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ARTICLE |

SIGNIFICANCE OF THE ALBUMIN-GLOBULIN RATIO OF SERUM

DANIEL MELNICK, Ph.D.; HENRY FIELD JR., M.D.; CHRISTOPHER G. PARNALL JR., M.D.
Arch Intern Med (Chic). 1940;66(2):295-305. doi:10.1001/archinte.1940.00190140003001.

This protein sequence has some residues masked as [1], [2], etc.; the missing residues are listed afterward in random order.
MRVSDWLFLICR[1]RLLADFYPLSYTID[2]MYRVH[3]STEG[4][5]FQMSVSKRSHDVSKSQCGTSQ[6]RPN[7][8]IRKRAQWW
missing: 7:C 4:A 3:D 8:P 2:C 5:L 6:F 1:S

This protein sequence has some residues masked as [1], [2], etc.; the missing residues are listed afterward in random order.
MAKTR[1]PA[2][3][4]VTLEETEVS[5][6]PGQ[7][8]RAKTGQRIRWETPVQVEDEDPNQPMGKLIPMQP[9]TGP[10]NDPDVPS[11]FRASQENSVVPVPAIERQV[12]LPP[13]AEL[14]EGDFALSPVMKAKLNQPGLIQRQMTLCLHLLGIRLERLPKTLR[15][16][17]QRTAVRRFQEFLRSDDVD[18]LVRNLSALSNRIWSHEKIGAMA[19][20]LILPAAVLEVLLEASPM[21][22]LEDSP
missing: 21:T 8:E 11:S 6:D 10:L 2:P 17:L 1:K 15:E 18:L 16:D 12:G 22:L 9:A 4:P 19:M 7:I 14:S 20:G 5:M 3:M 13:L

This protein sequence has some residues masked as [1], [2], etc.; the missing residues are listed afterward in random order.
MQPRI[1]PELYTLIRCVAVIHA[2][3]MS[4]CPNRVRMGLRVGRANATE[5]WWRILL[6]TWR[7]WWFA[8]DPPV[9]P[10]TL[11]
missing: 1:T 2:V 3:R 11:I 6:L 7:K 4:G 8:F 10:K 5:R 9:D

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On the basis of solubility measurements, Sørensen1 postulated that certain soluble proteins, including serum albumin and serum globulin, are not chemical entities but exist as a system of reversibly dissociable components held together by secondary valence forces. Recent investigations, following this lead, have thrown much doubt on the significance of the albumin-globulin ratio as employed in clinical practice. Ultracentrifugal studies2 have indicated that a sensitive equilibrium exists between the molecular species constituting the serum protein complex. Thus, the ratio of small molecules to large molecules in a single sample of serum can be changed by aging, by simple dilution with water or Ringer's solution2a and even by the presence of other protein molecules in the solution.2b Although normal native serum appears to contain three molecular species and additional dispersion states are evident in pathologic serums, these in no way correspond with the albumin and globulin fractions obtained by "salting out."

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